Clayton-Bulwer treaty, which both neutralized any interoceanic canal across Central America and expressly excluded Great Britain from occupying or exercising any dominion over any part of Central America." (Mr. Olney, Sec. of State, to Mr. Bayard, amb. to Great Britain, July 20, 1895, For. Rel. 1895, I. 545, 575, in relation to the Venezuelan

boundary.) “It (the Monroe Doctrine) was at once invoked in consequence of the sup

posed peril of Cuba on the side of Europe; it was applied to a similar danger threatening Yucatan; it was embodied in the treaty of the United States and Great Britain as to Central America; it produced the successful opposition of the United States to the attempt of Great Britain to exercise dominion in Nicaragua under the cover of the Mosquito Indians; .." (Report of Mr. Fish, Sec. of State, July 14, 1870, accompanying President Grant's message to the Senate of the same date, S. Ex. Doc. 112, 41 Cong. 2 sess. 7.)

13. RECOMMENDATIONS BY PRESIDENT MCKINLEY.

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"A subject of large importance to our country and increasing appreciation on the part of the people, is the completion of the great highway of trade between the Atlantic and Pacific known as the Nicaragua Canal. Its utility and value to American commerce is universally admitted. The Commission appointed under date of July 21th last “to continue the surveys and examinations authorized by the act approved March 2, 1895,' in regard to the proper route, feasibility and cost of construction of the Nicaragua Canal, with a view of making complete plans for the entire work of construction of such canal,' is now employed in the undertaking. In the future I shall take occasion to transmit to Congress the report of this Commission, making at the same time such further suggestions as may then seem advisable."

President McKinley, annual message, Dec. 6, 1897. (For. Rel. 1897, xxiii.)
H. Doc. 551-Vol 3-17

“That the construction of such a maritime highway is now more than ever indispensable to that intimate and ready intercommunication between our eastern and western seaboards demanded by the annexation of the Hawaiian Islands and the prospective expansion of our influence and commerce in the Pacific, and that our national policy now more imperatively than ever calls for its control by this Government, are propositions which I doubt not the Congress will duly appreciate and wisely act upon."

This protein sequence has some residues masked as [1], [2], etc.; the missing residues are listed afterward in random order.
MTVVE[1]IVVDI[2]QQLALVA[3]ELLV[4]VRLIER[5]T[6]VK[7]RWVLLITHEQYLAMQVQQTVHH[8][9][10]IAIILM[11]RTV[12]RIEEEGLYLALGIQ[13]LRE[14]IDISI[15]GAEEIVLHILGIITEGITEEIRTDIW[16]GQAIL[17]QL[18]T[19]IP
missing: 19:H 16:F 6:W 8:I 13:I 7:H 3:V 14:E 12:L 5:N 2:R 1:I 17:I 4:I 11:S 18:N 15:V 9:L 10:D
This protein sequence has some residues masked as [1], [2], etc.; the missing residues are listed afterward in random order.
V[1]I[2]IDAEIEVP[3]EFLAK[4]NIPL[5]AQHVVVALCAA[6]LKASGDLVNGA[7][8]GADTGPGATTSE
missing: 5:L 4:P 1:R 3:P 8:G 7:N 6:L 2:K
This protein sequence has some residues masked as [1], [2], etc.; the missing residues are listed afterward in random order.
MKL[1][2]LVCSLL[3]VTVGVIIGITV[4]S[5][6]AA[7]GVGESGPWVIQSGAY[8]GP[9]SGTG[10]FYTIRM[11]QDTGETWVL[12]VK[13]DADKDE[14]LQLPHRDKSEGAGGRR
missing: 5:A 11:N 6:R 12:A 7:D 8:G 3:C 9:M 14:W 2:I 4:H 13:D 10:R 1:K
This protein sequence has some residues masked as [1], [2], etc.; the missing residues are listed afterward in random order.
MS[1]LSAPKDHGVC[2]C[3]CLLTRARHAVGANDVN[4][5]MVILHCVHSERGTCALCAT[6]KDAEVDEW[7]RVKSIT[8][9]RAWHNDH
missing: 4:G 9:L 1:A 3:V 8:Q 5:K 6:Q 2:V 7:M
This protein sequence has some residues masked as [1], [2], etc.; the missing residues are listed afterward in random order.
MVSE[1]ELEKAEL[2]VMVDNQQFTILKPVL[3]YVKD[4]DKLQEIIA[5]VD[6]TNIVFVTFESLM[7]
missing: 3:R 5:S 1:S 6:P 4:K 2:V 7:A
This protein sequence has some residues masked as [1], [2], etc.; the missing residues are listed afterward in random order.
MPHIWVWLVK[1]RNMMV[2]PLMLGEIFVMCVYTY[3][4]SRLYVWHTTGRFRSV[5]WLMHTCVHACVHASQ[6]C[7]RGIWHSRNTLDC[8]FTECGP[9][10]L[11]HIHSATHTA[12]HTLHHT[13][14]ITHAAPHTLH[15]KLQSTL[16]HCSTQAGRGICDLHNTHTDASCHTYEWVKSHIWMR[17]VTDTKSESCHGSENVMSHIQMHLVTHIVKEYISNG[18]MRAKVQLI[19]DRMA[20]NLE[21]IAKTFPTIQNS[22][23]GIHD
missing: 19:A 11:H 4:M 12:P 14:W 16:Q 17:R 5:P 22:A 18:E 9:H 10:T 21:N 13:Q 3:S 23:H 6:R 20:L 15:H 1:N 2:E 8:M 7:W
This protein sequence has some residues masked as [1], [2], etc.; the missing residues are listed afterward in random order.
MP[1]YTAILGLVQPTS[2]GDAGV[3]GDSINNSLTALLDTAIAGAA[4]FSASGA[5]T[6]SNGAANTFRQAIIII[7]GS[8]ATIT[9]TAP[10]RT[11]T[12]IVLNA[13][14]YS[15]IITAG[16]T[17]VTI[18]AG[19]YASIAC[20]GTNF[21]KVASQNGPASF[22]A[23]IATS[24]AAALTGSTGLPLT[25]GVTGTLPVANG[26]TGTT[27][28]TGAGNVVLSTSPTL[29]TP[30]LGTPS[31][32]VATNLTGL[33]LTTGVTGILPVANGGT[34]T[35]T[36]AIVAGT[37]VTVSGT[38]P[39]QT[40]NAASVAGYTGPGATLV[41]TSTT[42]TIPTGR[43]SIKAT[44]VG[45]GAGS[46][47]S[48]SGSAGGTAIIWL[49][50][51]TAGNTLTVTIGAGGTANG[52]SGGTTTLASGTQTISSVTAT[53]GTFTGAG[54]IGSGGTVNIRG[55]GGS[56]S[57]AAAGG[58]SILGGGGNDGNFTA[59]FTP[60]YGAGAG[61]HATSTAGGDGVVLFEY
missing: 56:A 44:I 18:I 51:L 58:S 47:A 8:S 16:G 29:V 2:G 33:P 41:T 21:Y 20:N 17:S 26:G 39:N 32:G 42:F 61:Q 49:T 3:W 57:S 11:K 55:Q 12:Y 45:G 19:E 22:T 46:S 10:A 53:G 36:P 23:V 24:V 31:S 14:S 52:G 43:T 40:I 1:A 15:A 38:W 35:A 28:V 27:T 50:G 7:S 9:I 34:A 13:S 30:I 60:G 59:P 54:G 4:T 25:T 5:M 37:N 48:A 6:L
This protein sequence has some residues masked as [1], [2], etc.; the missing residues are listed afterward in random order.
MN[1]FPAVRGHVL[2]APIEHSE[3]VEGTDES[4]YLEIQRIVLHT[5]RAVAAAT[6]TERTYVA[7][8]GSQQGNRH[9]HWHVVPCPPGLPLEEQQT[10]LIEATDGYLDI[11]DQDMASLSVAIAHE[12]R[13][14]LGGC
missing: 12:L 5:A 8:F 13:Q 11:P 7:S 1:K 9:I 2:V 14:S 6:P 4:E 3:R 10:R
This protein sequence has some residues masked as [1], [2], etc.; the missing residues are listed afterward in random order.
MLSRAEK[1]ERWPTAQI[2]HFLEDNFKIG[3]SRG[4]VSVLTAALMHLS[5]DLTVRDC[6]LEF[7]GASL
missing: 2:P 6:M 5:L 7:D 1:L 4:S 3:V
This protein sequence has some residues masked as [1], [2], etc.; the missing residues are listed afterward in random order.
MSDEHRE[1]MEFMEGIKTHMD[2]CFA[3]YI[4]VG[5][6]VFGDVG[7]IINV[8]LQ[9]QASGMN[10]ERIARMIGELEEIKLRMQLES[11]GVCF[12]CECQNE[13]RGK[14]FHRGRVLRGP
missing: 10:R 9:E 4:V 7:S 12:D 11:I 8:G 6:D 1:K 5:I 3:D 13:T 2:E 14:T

President McKinley, annual message, Dec. 5, 1898. (For. Rel. 1898, lxxi.) “The great importance of this work can not be too often or too strongly

pressed upon the attention of the Congress. In my message of a year ago I expressed my views of the necessity of a canal which would link the two great oceans, to which I again invite your consideration. The reasons then presented for early action are even stronger now." (President McKinley, annual message. Dec. 5, 1899, For. Rel. 1899, xvii.)

14. HAY.PAUNCEFOTE TREATY, 1901.

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Feb. 5, 1900, Mr. Ilay, Secretary of State, and Lord Pauncefote,

British ambassador, signed at Washington a convenTreaty of Feb. 5,

tion, the object of which was declared to be “to facilitate 1900.

the construction of a ship canal to connect the Atlantic and Pacific Oceans, and to that end to remove any objection which may arise out of the convention of April 19, 1850, commonly called the Clayton-Bulwer treaty, to the construction of such canal under the auspices of the Government of the United States, without impairing the 'general principle of neutralization established in Art. VIII. of that Convention."

The convention of Feb. 5, 1900, was communicated to the Senate, with a message of the President bearing date as of the same day.

The Senate gave its advice and consent to the exchange of ratifications, with certain amendments, which are denoted below in italics, except in the case of Art. III., which, as is indicated by brackets, was stricken out, Art. IV. being made Art. III. :

ARTICLE I. It is agreed that the canal may be constructed under the auspices of the Government of the United States, either directly at its own cost or by gift or loan of money to individuals or corporations or through subscription to or purchase of stock or shares, and that, subject to the provisions of the present Convention, the said Government shall have and enjoy all the rights incident to such construction, as well as the exclusive right of providing for the regulation and management of the canal.

a See Mr. Hay, Sec. of State, to Mr. White, chargé at London, No. 976, Dec. 7, 1898, MS. Inst. Gr. Br. XXXIII. 10; and Mr. White's No. 613, of Dec. 22, 1899.

S. Dọc. 160, 506 Cong. 1 sess.

See, as to the amenilments, report of Mr. Davis, Com. on For. Rel., March 9, 1900, and statement of Mr. Morgan, for the minority, S. Ex, Report, No, 1, 56 Cong. 1 sess., printed as S. Doc. 268, 5li Cong. 1 sess,